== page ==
July 7, 2013

Negitoro Don/ねぎとろ丼

I made negitoro don as part of supper tonight.
This is the first harvest of ao jiso (green perila).
The other day, I bought some bannou negi (bottom). Bannou (lit. versatile) negi is a type of ao negi.
Believe it or not, this is probably the second time that I have ever bought ao negi.
As you may know, naga negi (top and middle) is popular in Kanto (Eastern Japan), while ao negi is poular in Kansai (Western Japan). I am a Kanto man, and for me, negi is naga negi.
The upper green part of naga negi is usually disposed of, or can be used to make a broth for ramen or something.
This label says that Hakata Bannou Negi is the only negi that can be called Bannou Negi and that Bannou Negi is a registered trademark. Hakata is the name of a place in Kyushu. 
Here are the ingredients of negitoro don:
Grated naga imo, vinegared rice, green perilla and shredded green perilla, finely chopped bannou negi, shredded nori, and of course, negitoro.
I asked my family to make negitoro don by themselves. My style. My daughter was very cooperative. I mean, she let me take a photo of her negitoro don.
She kept saying that the negitoro was tasty. The sauce was a 1:1 mixture of store-bought mentsuyu (noodle soup) and soy sauce.
My negitoro don:
Small portion, because I'm on a diet.
Today, I bought a pack of aji sashimi.
I also bought a bottle of sake.
Kakurei Nama.
According to Wikipedia, Kintaro Sushi in Asakusa, Tokyo was the first sushi shop that served negitoro, and Akagi Suisan Co., Ltd. commercialized negitoro for the first time in 1987.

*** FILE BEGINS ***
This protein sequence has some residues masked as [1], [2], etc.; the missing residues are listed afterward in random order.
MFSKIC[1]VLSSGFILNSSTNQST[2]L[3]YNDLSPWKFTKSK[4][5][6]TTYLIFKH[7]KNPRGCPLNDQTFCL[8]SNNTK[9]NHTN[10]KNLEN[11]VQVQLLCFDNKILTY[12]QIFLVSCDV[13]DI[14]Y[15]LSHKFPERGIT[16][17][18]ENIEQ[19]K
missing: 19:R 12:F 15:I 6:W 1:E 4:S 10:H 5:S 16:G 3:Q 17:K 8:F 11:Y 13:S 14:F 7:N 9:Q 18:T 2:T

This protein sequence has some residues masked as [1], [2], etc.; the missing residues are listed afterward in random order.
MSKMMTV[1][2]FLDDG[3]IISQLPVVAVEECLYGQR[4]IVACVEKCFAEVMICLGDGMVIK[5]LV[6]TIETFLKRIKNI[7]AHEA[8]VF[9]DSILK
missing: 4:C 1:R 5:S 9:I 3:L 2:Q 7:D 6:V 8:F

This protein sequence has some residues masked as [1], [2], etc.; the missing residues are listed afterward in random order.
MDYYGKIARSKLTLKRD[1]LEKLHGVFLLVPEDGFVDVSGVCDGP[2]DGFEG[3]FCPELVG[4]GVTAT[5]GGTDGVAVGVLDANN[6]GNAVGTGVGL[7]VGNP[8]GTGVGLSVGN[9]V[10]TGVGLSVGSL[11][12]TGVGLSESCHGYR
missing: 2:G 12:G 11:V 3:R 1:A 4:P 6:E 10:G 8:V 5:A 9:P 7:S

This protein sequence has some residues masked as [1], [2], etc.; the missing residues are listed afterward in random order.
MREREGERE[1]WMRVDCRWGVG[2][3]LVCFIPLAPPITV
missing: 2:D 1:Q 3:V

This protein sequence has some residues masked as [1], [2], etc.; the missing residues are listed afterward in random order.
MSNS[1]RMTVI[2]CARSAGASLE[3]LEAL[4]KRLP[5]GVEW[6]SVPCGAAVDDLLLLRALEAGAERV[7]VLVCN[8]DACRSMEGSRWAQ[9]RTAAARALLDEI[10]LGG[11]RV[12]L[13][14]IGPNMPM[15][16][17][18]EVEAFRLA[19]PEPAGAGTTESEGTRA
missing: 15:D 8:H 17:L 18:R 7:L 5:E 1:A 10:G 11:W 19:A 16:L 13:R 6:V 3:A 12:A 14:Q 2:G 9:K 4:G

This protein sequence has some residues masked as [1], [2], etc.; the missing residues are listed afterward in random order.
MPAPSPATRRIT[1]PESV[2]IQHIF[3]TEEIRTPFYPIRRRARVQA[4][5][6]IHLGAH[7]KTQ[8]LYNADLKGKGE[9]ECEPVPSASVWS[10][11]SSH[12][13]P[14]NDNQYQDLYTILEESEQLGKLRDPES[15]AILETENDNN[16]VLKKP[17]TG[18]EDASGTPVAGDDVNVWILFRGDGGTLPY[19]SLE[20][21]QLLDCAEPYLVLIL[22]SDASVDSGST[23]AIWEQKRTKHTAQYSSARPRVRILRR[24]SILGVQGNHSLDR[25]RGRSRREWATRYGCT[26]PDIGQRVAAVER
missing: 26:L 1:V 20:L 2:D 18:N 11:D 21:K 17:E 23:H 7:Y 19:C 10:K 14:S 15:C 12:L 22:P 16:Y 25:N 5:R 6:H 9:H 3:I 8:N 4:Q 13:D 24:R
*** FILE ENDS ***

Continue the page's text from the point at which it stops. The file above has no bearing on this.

Edited to add:
Originally, negitoro is made from the flesh on the nakaochi (backbone). To view what the nakaochi looks like, click here and view the third video from the last. Such real negitoro is hard to come by. Mine is a combination of bigeye, yellowfin, and Southern bluefin tuna plus edible oil. Low-quality negitoro is a combination of albacore and yellowfin tuna plus edible oil.


Sissi said...

It looks very tasty. I must taste Japanese negi next time I go to Japan (somehow I haven't done it...) because I have heard that negi (whatever the variety) is different from our European leek. The ao negi looks a bit like spring onions.
I also put less rice than my husband for example. Do you feel that your stomach has become smaller since you started to diet?

Fräulein Trude said...

Yes the ao negi looks exactly like our young and lean spring onions.

Hiroyuki said...

Being a Kanto man, I can never like ao negi. For instance, I can never dream of adding it to natto.

Negitoro is a tuna version of steak tartare or Korean yukhoe.

Yes, I think my stomach has reduced in size quite a lot.

I have lost 12 kg in total since last December. Sadly, the progress has been very slow for the past few months, mainly because I now tend to eat and drink more and partly because I have started to run and walk instead of just walking (so I guess I have gained some muscle, which is heavier than fat). My goal is to lose another 4 kg, so that I can start running in earnest.

Sissi said...

I am impressed, Hiroyuki. 12 kg??? Pity you are not my neighbour. Your slimming looks would certainly motivate me ;-) I lost some weight several years ago (but not 12 kg, just went one size back). I counted calories trying to eat less of them, and I remember the smaller portions were a torture until my stomach shrank. Then it was much easier, but it took time.